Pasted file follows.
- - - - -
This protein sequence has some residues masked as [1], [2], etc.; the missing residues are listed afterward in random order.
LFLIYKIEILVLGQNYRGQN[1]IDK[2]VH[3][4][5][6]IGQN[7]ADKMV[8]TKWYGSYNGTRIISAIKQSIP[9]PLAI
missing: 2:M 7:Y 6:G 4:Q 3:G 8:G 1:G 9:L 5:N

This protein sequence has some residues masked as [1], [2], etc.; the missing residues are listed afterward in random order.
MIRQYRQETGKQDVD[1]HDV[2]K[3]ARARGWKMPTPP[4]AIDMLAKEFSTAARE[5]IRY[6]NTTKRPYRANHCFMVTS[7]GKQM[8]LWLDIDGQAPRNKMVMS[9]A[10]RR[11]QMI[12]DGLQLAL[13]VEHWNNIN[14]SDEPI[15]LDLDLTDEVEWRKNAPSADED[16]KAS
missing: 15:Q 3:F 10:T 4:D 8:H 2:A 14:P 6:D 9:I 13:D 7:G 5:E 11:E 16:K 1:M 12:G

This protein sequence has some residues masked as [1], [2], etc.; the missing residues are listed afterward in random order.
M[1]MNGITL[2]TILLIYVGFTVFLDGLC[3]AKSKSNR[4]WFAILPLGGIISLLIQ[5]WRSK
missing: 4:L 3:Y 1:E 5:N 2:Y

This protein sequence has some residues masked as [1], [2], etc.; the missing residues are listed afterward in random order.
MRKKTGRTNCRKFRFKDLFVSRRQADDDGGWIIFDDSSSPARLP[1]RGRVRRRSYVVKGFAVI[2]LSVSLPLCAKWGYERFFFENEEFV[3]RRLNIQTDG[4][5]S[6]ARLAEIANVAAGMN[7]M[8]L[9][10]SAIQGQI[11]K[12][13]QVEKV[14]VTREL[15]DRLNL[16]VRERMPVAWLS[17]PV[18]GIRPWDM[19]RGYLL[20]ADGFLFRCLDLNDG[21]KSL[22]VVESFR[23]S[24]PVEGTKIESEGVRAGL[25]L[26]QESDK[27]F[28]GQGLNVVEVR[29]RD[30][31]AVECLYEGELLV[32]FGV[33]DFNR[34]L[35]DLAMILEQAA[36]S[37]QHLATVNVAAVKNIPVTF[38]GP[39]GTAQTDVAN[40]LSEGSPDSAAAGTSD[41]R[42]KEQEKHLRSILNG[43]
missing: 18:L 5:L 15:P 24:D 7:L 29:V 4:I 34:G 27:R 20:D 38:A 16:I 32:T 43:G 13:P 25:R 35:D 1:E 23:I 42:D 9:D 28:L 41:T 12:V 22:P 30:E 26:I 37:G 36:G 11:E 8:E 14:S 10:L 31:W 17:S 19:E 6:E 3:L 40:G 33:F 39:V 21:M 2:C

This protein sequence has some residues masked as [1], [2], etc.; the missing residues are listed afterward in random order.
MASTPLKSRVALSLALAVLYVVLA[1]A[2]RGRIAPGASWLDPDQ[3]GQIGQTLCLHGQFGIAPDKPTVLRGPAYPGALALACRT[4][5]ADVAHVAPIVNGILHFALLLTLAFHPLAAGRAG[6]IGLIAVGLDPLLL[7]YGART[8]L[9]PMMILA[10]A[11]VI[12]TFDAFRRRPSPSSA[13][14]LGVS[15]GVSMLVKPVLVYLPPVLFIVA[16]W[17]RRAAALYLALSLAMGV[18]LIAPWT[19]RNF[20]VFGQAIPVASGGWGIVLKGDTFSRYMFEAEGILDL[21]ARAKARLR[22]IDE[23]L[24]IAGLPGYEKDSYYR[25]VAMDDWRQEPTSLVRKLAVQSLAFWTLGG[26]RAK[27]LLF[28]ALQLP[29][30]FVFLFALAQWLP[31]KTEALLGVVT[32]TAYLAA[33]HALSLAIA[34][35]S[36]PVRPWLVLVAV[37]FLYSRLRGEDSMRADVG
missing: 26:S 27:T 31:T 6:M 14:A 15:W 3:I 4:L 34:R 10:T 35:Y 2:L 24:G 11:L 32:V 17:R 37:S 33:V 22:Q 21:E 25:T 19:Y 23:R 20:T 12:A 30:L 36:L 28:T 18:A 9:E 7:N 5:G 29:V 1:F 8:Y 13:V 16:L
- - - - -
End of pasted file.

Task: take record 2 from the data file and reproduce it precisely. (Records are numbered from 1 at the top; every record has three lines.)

This protein sequence has some residues masked as [1], [2], etc.; the missing residues are listed afterward in random order.
MIRQYRQETGKQDVD[1]HDV[2]K[3]ARARGWKMPTPP[4]AIDMLAKEFSTAARE[5]IRY[6]NTTKRPYRANHCFMVTS[7]GKQM[8]LWLDIDGQAPRNKMVMS[9]A[10]RR[11]QMI[12]DGLQLAL[13]VEHWNNIN[14]SDEPI[15]LDLDLTDEVEWRKNAPSADED[16]KAS
missing: 15:Q 3:F 10:T 4:D 8:H 2:A 14:P 6:D 9:I 13:D 7:G 5:E 11:E 16:K 1:M 12:G